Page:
Microsoft Office Tutorials and References
In Depth Information
Chapter 7: Maintaining Multiple Worksheets
crazy thing in the first place. The most common situation is, of course, when
you have a bunch of worksheets that are related to each other and, therefore,
naturally belong together in the same workbook. For example, consider the
case of Mother Goose Enterprises with its different companies: Jack Sprat
Diet Centers, Jack and Jill Trauma Centers, Mother Hubbard Dog Goodies;
Rub-a-Dub-Dub Hot Tubs and Spas; Georgie Porgie Pudding Pies; Hickory,
Dickory, Dock Clock Repair; Little Bo Peep Pet Detectives; Simple Simon Pie
Shoppes; and Jack Be Nimble Candlesticks. To keep track of the annual sales
for all these companies, you could create a workbook containing a worksheet
for each of the nine different companies.
By keeping the sales figures for each company in a different sheet of the same
workbook, you gain all the following benefits:
✓ You can enter the stuff that’s needed in all the sales worksheets (if you
select those sheet tabs) just by typing it once into the first worksheet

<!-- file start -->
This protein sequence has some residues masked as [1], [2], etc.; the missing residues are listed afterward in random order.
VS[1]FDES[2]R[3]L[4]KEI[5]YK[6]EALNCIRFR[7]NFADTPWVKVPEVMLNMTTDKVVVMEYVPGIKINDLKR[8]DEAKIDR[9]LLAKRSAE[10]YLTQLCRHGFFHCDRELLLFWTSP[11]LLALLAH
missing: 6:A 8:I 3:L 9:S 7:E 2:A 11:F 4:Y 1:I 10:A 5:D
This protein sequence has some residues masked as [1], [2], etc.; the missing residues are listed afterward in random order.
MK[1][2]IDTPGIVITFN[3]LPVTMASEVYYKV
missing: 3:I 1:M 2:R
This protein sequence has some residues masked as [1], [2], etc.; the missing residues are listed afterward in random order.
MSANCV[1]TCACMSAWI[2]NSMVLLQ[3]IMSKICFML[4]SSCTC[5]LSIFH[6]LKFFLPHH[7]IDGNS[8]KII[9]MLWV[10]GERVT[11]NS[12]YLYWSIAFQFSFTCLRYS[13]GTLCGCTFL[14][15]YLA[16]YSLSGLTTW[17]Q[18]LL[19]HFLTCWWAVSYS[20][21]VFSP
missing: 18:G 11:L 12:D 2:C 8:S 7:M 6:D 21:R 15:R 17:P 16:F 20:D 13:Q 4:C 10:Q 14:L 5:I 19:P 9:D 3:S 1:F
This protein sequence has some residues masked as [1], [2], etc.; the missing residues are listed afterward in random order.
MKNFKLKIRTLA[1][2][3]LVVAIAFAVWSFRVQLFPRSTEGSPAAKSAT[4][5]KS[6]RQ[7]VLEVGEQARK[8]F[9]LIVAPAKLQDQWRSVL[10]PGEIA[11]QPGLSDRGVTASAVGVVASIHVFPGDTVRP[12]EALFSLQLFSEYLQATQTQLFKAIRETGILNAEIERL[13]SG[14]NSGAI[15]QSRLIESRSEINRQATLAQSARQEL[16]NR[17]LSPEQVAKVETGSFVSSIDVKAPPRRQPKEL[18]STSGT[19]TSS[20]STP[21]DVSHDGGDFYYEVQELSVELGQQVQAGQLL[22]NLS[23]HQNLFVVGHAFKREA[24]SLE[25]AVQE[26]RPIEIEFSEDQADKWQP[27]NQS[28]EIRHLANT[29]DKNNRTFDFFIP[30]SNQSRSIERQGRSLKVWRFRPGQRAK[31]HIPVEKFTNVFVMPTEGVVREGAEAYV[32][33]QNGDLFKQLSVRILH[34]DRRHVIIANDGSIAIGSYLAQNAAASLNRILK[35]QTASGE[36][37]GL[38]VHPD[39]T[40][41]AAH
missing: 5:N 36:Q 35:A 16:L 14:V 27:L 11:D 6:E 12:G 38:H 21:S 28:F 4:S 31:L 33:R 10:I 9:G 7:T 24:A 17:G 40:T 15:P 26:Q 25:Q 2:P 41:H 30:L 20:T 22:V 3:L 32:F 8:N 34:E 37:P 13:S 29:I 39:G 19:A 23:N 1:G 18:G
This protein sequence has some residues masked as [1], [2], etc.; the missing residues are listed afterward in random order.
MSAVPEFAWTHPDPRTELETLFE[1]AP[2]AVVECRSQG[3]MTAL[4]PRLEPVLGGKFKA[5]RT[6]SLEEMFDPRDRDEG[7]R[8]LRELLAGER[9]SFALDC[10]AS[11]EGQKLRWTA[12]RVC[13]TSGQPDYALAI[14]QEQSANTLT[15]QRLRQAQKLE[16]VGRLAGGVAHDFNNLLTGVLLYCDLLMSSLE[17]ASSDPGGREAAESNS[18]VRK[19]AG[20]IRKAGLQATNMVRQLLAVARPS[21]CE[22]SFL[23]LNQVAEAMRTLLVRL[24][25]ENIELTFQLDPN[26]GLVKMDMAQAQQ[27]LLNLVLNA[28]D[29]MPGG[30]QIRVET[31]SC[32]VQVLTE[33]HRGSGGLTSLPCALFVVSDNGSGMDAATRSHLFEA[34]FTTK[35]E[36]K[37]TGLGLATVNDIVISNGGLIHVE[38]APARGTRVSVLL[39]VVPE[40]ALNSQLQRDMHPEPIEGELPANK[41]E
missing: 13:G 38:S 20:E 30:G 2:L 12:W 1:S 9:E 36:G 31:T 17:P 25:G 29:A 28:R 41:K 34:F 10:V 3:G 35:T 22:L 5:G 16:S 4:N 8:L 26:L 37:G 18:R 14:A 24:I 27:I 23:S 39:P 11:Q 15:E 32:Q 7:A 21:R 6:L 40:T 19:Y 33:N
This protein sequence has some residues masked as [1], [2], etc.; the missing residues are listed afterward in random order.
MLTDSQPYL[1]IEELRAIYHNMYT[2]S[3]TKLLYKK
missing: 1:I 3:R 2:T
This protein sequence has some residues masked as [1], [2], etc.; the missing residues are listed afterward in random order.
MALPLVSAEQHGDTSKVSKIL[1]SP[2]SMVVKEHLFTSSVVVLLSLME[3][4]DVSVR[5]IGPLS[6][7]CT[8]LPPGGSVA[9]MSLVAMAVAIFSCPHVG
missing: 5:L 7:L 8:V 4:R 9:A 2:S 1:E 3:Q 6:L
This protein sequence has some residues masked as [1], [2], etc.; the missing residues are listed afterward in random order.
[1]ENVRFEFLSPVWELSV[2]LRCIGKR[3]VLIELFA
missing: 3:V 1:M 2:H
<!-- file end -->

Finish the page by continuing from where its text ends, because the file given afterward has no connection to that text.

(see the section “Editing en masse,” later in this chapter).
✓ In order to help you build the worksheet for the first company’s sales,
you can attach macros to the current workbook so that they are readily
available when you create the worksheets for the other companies. (A
macro is a sequence of frequently performed, repetitive tasks and
calculations that you record for easy playback — see Chapter 12 for details.)
✓ You can quickly compare the sales of one company with the sales of
another (see the section “Opening Windows on Your Worksheets,” later
in this chapter).
✓ You can print all the sales information for each company as a single
report in one printing operation. (Read Chapter 5 for specifics on
printing an entire workbook or particular worksheets in a workbook.)
✓ You can easily create charts that compare certain sales data from
different worksheets (see Chapter 10 for details).
✓ You can easily set up a summary worksheet with formulas that total the
quarterly and annual sales for all nine companies (see the upcoming
“Summing Stuff on Different Worksheets” section).
Sliding between the sheets
Each blank workbook that you open contains a single worksheet given the
prosaic name, Sheet1. To add more sheets to your workbook, you simply
click the New Sheet button on the Status bar (the one with plus sign in a
circle). Each worksheet you add with the New Sheet command button is
assigned a generic Sheet name with the next available number appended
to it, so if you click this button twice in a new workbook containing Sheet1,
Excel adds Sheet2 and Sheet3. These worksheet names appear on tabs at the
bottom of the workbook window.